Capilla del Hombre. Photo credit: capilladelhombre.com

Capilla del Hombre. Photo credit: capilladelhombre.com

TRAVELER’S TIP: ask your hotel to arrange transportation for you or get a taxi. The museum is located in the northern part of the city at the top of a hill that will feel challenging for those not used to high altitudes.

4. Centro Cultural Metropolitano (CCMQ)

Price: Free
Hours: Tuesday to Saturday: 9:00 a.m. – 5:30 p.m. Sunday: 10:00 a.m. – 13:30 p.m. Closed on Mondays
Address: Garcia Moreno 887 y Espejo
At just walking distance from Casa Gangotena you will find the Centro Cultural Metropolitano, one of Quito’s finest museums. The space is located in front of Ecuador’s Presidential House – Carondelet Palace – and is home to the country’s only wax museum (Alberto Mena Caamaño Museum) and temporary exhibits. Usually it’s the temporary exhibitions that absorb all the attention, as the museum’s curators do a great job in bringing internationally acclaimed shows and organize retrospectives of Ecuadorian and Latin American art. Visitors might observe a big contrasts between the wax museum inaugurated in the year 1959, and the modern art of the exhibits. However, the physical space of the museum as a whole manages to harmoniously transition between the old colonial architecture of the original building and the modern renovations of its main inner patio.

Centro Cultural Metropolitano. Photo credit: losladrillosdequito.blogspot.com

Centro Cultural Metropolitano. Photo credit: losladrillosdequito.blogspot.com

5. Centro de Arte Contemporaneo (CAC)

Price: Free
Hours: Tuesday to Friday: 10:30 a.m. – 5:30 p.m. Weekends: 9:00 a.m. – 5:30 p.m. Closed on Mondays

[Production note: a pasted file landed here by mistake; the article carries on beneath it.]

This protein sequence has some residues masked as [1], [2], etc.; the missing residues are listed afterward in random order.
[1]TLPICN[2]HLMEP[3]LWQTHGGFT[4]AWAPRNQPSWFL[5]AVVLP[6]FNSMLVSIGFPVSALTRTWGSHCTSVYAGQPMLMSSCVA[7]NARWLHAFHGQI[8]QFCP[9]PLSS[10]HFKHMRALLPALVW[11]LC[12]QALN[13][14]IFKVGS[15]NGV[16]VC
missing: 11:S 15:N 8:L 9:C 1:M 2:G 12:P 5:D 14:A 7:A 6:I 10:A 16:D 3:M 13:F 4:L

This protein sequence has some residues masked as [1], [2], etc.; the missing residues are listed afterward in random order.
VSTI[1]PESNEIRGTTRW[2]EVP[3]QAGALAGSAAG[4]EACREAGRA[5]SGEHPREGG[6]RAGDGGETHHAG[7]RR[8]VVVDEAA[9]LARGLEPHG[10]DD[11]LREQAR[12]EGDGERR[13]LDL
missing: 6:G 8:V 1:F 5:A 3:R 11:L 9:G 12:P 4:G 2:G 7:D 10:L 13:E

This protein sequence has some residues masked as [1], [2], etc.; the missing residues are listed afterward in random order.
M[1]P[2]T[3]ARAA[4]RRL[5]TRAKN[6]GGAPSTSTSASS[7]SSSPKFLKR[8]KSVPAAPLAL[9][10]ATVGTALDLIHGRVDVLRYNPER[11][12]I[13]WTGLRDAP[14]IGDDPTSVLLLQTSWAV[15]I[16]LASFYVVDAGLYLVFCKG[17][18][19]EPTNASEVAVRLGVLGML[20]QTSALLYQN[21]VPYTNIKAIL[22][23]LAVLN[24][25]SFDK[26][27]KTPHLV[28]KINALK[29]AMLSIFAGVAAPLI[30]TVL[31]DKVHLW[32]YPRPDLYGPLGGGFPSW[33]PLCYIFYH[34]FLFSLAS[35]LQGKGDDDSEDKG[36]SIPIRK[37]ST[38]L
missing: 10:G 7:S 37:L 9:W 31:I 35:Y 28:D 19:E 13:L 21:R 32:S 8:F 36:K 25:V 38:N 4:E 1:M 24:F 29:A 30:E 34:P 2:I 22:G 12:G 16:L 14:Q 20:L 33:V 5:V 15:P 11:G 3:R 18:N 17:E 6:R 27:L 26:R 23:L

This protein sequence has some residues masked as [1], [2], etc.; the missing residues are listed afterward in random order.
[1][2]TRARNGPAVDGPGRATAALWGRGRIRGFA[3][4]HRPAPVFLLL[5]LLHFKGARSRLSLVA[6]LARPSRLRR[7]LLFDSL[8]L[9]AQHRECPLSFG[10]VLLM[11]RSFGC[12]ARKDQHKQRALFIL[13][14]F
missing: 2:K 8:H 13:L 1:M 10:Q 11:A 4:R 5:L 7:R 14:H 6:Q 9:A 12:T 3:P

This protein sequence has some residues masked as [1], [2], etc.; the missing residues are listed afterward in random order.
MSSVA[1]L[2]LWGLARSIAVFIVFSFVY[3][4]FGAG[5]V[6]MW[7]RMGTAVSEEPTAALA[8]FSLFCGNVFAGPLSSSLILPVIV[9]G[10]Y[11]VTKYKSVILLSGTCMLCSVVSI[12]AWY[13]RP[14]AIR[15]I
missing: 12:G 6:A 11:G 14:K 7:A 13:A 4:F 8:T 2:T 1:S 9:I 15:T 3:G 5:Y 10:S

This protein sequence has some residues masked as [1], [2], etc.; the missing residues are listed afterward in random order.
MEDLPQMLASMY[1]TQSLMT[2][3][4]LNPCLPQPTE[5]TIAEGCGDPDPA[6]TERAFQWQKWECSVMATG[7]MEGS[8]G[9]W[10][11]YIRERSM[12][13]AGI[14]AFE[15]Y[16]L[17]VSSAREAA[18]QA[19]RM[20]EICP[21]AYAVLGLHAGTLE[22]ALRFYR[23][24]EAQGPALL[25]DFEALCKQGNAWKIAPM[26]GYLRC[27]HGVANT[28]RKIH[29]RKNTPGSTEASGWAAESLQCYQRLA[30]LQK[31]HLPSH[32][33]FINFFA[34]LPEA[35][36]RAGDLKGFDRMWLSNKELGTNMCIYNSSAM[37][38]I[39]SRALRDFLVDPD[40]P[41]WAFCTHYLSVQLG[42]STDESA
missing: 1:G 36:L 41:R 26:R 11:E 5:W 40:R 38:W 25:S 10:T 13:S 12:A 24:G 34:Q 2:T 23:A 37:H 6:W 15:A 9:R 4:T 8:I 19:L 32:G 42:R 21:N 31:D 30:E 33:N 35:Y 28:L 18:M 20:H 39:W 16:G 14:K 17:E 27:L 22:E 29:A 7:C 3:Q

Address: Montevideo and Luis Davila (Old Military Hospital) San Juan neighbourhood
Built in Quito’s old military hospital, the Centro de Arte Contemporaneo overlooks the modern part of town as well as its colonial neighbourhood. The renovated building keeps its original restored inner patios alongside modern halls and spaces, and acts both as a museum and a civic centre. It has an active agenda that shows solo exhibits, collaborative shows, theatre plays, concerts, and a recently-opened music bar on its ground floor where visitors can go for a coffee or cold beverage in the evenings. Enjoy the fantastic view of the Basilica and Panecillo before heading in.

Centro de Arte Contemporaneo. Photo credit: By Centro de Arte Contemporáneo (Own work) [CC BY-SA 3.0 (http://creativecommons.org/licenses/by-sa/3.0)], via Wikimedia Commons

Centro de Arte Contemporaneo. Photo credit: By Centro de Arte Contemporáneo (Own work) [CC BY-SA 3.0 (http://creativecommons.org/licenses/by-sa/3.0)], via Wikimedia Commons

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Nathalie Moeller is of Ecuadorian and German descent. As a child she spent her summers in the Galapagos Islands, where her mother grew up, and from a very young age learned to love the beauty and uniqueness of the archipelago. She studied Journalism and Humanities in Barcelona, after living in Madrid and Germany for a couple of years. This gave her a culturally broader view of the world, which is reflected in everything she does. Blogging gives her the opportunity to combine her passion for travelling and writing.